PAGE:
Seth Godin's "New Smarts"
The new skills everyone can (and should) develop
I just posted this on Medium and wanted to be sure you saw it.
Tim Denning has been publishing his “Unfiltered by Tim Denning” newsletter on Substack for about a year. I subscribed this week and received my first issue. Great stuff as usual. Go subscribe, if you haven’t already.
1. Reading the room — The ability to assess how individuals are acting as well as the general “temperature” of the room, and to develop relationships (and avoid conflicts) accordingly. Along with body language, I would include words used to better understand people’s mindsets and their worldview — that is, how they think the world works and the ways they engage with it. Deborah Tannen is a master at explaining this in practical terms.
2. Fast decision-making — This is kind of self-explanatory these days. But making fast decisions well is what needs to be learned. Tim says his decision-making speed was greatly increased by Tim Ferriss.
Use pros and cons lists to get a clear picture of a decision. Then use logic, gut feeling, and courage to decide. — Tim Denning
I would add that, depending on the type of decision, you should bounce your pros and cons list and logic off a trusted agent (mentor, co-worker, spouse/partner, or close friend).
Tim (Denning) also highlights that you want to save people time as well by communicating clearly and succinctly, and by pitching it as how much time it saves them.
3. Saving time — Again, self-explanatory, because we don’t have time to spend on everything we need to do and know. There are apps, courses, and even systems for organizing and doing, such as David Allen’s Getting Things Done (GTD) methodology. I believe in GTD so much that I’ve been writing books on how to use it with various productivity tools.
4. Writing online — Doing this quickly and well is essential, whether you do it for a living or as part of your day-to-day work. You can always get better at it, saving both you and your readers time and getting your message across.
5. Make money online — This may be a new idea to some and the concept may come with some baggage, but with the speed at which the world and our work prospects change, having a side-gig like this can help. There are courses, free and paid, that can help you navigate these waters.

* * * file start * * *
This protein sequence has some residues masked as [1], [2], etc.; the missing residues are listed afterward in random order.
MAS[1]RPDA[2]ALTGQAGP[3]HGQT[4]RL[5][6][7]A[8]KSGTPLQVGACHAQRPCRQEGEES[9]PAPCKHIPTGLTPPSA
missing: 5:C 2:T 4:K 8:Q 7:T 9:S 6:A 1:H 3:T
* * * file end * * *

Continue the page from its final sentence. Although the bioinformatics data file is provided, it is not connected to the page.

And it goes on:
6. Careful curation — Denning calls this a “master skill” in that, with a discerning, well-developed, personal information management system (PIMS), you can be the person to save others time. Tim suggests using Roam or Notion, I would also throw in the new Evernote 10 and if you are graphically minded, The Brain is an incredible tool for organizing and making connections between different ideas, concepts, files, and information.
7. Self-awareness — Socrates (that old dead guy everyone talks about) said, “The unexamined life is not worth living.” Reflecting on who you are, your strengths, flaws, and everything in between makes you smart about yourself. This personal effectiveness is the foundation on which to build all these other smarts. There are people, books, and courses to help get you there. My go-to resource, 30 years old as it is, is Stephen R. Covey’s book, “The 7 Habits of Highly Effective People”.
8. Personal responsibility — This is being mature, plain and simple. Habit 1 in Covey’s book. Being proactive, owning your responsibility, rather than blaming others. It is both strengthening and liberating.
9. Non-ego leadership — When leading yourself, again, this is being proactive and responsible. When leading others, formally or informally, this is about caring for, even serving — your subordinates, your customers, your readers, your family, etc.
What are your thoughts?
I would put self-awareness as the 9th “new smarts” because the quality and strength of all the others are based on that. You can work on each one of these at the same time, but I think we will be most effective in all of them if we keep self-awareness in mind always.
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